Touchdown! UBC study uses novel form of decision-making modeling to calculate football’s winning formula
Researchers at the UBC Sauder School of Business and the University of Toronto analyzed over 160,000 NFL plays to find out what works and what doesn’t — and the method can be applied to other sports.
For decades sports fans, teams and broadcasters have been obsessed with statistics, whether they’re runs batted in, pass completions, shots on goal or serve percentages. But commonly used football statistics, such as yards gained, are missing out on the underlying story because they don’t take into account in what situation yards were gained or lost.
But a new UBC Sauder and University of Toronto study is putting a high-tech spin on sports data using fundamental mathematical theory and a novel form of decision-making modeling — and it has the potential to seriously boost teams’ strategy and performance.
For the study, titled Points Gained in Football: Using Markov Process-Based Value Functions to Assess Team Performance, researchers analyzed play-by-play data from 1,034 regular season NFL football games (2013-2016), and an astonishing 164,299 individual plays.
For each play, they extracted the year, quarter, down, yards to go for first down, yard line, offensive and defensive team and play type, then used “Markov process” methods to quantify the value created or lost on each play.
In other words, with unprecedented precision, they computed what worked and what didn’t and when.
“Sports data is as prolific as financial data — but data by itself, until it's analyzed correctly, doesn't really make sense,” says UBC Sauder Professor Emeritus Martin Puterman (he, him, his), a sports fan who has spent his career crunching numbers. “This takes data and uses it intelligently to figure out what you're good at, what you're not good at, and what areas to emphasize in your practice sessions.”
The key difference, says Professor Puterman, is the calculations don’t focus on end results like touchdowns or goals scored, but rather use what short-term steps were required to achieve a particular end goal.
“It’s a way of looking at how to make a series of decisions in the best way possible. So you might sacrifice something over the short term to gain over the long term,” explains Professor Puterman, who coauthored the study with University of Toronto engineering professor (and UBC grad) Timothy Chan and University of Toronto graduate student Craig Fernandes. It was published in the journal Operations Research.
“If I wanted to run a 10k race, I wouldn't sprint as fast as I can for the first kilometre, because I have to balance my long-term objective of achieving a good total time with the energy I spend in the short term. So a Markov decision process tells you how to do that, and determine the trade-off between the present and the future.”
The authors found that in NFL football, passes generate the most points gained, whereas running plays tended to generate a negative value. Among passing plays, short passes were behind most of the top teams’ success — and the bottom teams’ poor outcomes. They also found the best teams distinguish themselves in the middle of the field, as opposed to at either end.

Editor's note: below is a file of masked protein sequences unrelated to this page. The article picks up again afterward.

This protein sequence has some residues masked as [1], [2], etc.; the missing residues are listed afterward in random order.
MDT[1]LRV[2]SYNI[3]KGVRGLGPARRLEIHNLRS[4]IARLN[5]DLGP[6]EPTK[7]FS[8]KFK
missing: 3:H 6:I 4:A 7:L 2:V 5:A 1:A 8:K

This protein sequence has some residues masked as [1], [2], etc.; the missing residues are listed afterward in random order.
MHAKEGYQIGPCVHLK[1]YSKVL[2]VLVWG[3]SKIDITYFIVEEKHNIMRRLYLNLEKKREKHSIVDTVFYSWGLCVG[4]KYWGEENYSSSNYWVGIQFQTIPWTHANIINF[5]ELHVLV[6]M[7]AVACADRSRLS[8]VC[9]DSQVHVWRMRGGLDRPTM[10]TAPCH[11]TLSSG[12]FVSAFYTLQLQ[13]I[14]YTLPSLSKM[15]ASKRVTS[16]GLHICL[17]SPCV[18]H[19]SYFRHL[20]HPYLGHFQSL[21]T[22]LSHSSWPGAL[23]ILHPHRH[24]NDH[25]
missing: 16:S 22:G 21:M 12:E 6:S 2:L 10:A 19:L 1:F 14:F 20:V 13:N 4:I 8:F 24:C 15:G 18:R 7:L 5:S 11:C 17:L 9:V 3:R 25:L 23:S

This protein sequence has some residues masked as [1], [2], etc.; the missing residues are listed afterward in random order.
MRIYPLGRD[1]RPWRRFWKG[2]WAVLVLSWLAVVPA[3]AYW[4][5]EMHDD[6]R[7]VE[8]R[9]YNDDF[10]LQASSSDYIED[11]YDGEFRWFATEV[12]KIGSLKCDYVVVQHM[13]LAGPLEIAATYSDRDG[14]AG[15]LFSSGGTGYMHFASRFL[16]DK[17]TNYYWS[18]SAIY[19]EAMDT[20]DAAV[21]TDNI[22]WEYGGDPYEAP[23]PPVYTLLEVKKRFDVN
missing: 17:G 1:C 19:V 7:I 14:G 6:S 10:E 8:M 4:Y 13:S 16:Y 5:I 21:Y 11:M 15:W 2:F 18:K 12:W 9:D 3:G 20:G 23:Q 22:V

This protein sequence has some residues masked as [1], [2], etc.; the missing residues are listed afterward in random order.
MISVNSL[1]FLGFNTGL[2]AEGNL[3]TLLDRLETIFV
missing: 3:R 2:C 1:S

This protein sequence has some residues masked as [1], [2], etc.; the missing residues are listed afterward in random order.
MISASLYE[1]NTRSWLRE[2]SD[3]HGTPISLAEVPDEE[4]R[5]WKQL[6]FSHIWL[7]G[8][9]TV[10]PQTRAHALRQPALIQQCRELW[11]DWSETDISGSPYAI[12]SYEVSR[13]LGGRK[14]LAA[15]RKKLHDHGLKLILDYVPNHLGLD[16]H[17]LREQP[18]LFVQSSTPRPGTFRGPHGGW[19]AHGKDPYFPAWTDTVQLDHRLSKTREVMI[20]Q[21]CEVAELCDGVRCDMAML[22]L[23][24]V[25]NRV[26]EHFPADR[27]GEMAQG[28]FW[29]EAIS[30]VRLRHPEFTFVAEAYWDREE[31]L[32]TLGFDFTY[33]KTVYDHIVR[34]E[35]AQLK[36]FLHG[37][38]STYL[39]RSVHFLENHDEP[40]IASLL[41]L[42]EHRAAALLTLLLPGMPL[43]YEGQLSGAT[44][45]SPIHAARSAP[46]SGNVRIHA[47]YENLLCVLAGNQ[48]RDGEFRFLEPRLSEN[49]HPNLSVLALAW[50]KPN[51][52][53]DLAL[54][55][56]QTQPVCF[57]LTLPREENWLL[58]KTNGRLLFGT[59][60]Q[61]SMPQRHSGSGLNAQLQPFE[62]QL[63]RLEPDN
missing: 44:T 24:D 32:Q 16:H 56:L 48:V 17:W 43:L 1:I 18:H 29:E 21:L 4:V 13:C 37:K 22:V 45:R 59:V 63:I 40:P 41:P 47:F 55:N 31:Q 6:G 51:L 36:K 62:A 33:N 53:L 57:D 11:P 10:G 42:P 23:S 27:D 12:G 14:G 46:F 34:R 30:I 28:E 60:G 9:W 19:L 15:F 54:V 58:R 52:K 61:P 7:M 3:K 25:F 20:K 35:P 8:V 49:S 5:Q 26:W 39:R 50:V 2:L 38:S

What’s more, they examined the results for specific NFL teams, and found the top three during this period (New England Patriots, New Orleans Saints and Green Bay Packers) gained more points by passing than average teams, leading the researchers to conclude that outstanding passing leads to outstanding performance.
They also found that the New Orleans Saints needed to work on its field goals — they ranked lowest on points gained on field goal attempts — and that the Dallas Cowboys were best in terms of running, but only slightly above average in terms of passing.
Professor Puterman says the approach is especially suited to sports like football, tennis and golf, where the game is based on discrete plays, as opposed to sports like hockey and soccer where the action is more fluid.
So how might teams apply the findings? Professor Puterman emphasizes that there is no one formula that will take a team from the bottom of the standings to the top. Rather, the method precisely identifies what teams’ strengths and weaknesses are so they can reinforce what they do best and improve the areas that need work.
“You can look objectively at how you compare to other teams based on the value gained for each point, and find out where your strengths are so you can emphasize those skills. In the areas with the greatest losses, you can build up strength on that particular play or stop running the play altogether,” says Professor Puterman, who hopes to see points gained or lost as a regular feature of sports stats in football and other pro sports news coverage.
“But then other teams will figure the same things out, and they’ll develop their strengths. So it should go back and forth.”
The approach isn’t limited to helping teams or players improve their game, however: it can also be used to analyze any number of systems that require complex series of steps to achieve particular outcomes, from manufacturing to health care.
“The idea is to take the old-fashioned measure that everybody used before and to convert them into measures that relate to the objective of the game,” he says. “And those points can be in business generating revenue, or in healthcare saving lives.”
Interview language: English